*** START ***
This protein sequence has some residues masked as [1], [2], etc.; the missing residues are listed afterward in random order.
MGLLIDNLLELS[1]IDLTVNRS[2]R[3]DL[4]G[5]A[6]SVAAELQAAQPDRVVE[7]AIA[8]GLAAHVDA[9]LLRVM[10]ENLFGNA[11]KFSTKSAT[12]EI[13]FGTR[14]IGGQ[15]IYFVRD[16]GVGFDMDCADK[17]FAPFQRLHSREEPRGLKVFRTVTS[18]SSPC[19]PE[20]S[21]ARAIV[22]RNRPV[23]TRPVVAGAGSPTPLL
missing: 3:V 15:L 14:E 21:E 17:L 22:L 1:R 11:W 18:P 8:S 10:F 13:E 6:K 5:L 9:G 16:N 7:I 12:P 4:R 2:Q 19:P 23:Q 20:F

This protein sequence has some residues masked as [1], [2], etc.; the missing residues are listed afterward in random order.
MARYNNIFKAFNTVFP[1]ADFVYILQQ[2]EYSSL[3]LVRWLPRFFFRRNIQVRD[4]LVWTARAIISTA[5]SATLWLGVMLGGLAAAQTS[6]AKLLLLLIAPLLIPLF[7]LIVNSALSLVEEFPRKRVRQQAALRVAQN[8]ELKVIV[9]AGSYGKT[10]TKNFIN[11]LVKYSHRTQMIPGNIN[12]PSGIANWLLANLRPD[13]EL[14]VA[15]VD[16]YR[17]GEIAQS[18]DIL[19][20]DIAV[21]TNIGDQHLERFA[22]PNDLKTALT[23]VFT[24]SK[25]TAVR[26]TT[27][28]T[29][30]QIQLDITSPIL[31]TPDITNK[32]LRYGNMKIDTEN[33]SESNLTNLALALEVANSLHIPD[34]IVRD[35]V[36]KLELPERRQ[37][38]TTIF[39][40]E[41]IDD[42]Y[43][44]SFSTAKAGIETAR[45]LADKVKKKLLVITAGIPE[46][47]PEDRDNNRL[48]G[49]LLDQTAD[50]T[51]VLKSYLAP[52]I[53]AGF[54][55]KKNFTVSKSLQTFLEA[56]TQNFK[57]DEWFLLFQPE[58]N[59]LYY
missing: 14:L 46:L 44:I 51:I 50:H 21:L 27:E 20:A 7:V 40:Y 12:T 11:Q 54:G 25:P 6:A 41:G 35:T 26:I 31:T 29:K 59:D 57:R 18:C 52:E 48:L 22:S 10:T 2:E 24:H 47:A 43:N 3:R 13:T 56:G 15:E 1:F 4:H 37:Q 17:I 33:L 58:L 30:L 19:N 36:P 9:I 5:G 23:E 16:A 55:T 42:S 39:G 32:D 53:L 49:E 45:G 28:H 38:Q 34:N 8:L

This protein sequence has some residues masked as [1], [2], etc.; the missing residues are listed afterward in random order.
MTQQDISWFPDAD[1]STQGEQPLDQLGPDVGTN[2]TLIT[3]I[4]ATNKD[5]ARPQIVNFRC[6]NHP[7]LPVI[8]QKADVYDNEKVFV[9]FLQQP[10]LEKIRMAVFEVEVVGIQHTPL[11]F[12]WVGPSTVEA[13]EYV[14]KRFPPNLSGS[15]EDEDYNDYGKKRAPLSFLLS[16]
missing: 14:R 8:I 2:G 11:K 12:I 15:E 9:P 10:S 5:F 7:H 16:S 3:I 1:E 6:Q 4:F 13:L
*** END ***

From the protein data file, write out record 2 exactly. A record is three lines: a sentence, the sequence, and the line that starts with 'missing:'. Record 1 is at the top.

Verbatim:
This protein sequence has some residues masked as [1], [2], etc.; the missing residues are listed afterward in random order.
MARYNNIFKAFNTVFP[1]ADFVYILQQ[2]EYSSL[3]LVRWLPRFFFRRNIQVRD[4]LVWTARAIISTA[5]SATLWLGVMLGGLAAAQTS[6]AKLLLLLIAPLLIPLF[7]LIVNSALSLVEEFPRKRVRQQAALRVAQN[8]ELKVIV[9]AGSYGKT[10]TKNFIN[11]LVKYSHRTQMIPGNIN[12]PSGIANWLLANLRPD[13]EL[14]VA[15]VD[16]YR[17]GEIAQS[18]DIL[19][20]DIAV[21]TNIGDQHLERFA[22]PNDLKTALT[23]VFT[24]SK[25]TAVR[26]TT[27][28]T[29][30]QIQLDITSPIL[31]TPDITNK[32]LRYGNMKIDTEN[33]SESNLTNLALALEVANSLHIPD[34]IVRD[35]V[36]KLELPERRQ[37][38]TTIF[39][40]E[41]IDD[42]Y[43][44]SFSTAKAGIETAR[45]LADKVKKKLLVITAGIPE[46][47]PEDRDNNRL[48]G[49]LLDQTAD[50]T[51]VLKSYLAP[52]I[53]AGF[54][55]KKNFTVSKSLQTFLEA[56]TQNFK[57]DEWFLLFQPE[58]N[59]LYY
missing: 14:L 46:L 44:I 51:I 50:H 21:L 27:E 20:A 7:V 40:Y 12:T 11:Q 54:G 25:P 6:A 41:G 35:T 26:I 31:T 29:K 59:D 57:R 18:C 52:E 48:L 22:S 10:T 2:E 24:H 47:A 43:N 3:R 13:T 56:G 15:E 1:F 4:H 37:Q 17:I 33:L 58:L 30:L 19:N 36:P 9:I 5:G 23:E 16:A 55:T 42:S 39:G 32:D 53:L 49:E 45:G 28:H 38:Q 34:N 8:L